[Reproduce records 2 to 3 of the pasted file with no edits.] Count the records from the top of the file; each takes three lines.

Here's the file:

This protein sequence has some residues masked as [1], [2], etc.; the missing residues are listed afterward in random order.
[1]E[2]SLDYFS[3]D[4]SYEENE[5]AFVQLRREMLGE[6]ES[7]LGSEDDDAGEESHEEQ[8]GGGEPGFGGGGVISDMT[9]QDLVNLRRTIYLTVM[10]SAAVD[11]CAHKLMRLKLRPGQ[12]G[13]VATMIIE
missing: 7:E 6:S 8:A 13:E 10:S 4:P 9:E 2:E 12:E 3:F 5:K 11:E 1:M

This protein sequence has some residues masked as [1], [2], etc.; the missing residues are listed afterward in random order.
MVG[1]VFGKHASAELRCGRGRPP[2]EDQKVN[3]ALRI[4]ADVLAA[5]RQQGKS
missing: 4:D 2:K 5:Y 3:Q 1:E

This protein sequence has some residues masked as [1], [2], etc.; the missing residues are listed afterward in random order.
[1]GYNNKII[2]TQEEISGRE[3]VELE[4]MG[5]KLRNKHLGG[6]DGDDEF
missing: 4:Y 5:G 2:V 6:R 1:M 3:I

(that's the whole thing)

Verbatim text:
This protein sequence has some residues masked as [1], [2], etc.; the missing residues are listed afterward in random order.
MVG[1]VFGKHASAELRCGRGRPP[2]EDQKVN[3]ALRI[4]ADVLAA[5]RQQGKS
missing: 4:D 2:K 5:Y 3:Q 1:E

This protein sequence has some residues masked as [1], [2], etc.; the missing residues are listed afterward in random order.
[1]GYNNKII[2]TQEEISGRE[3]VELE[4]MG[5]KLRNKHLGG[6]DGDDEF
missing: 4:Y 5:G 2:V 6:R 1:M 3:I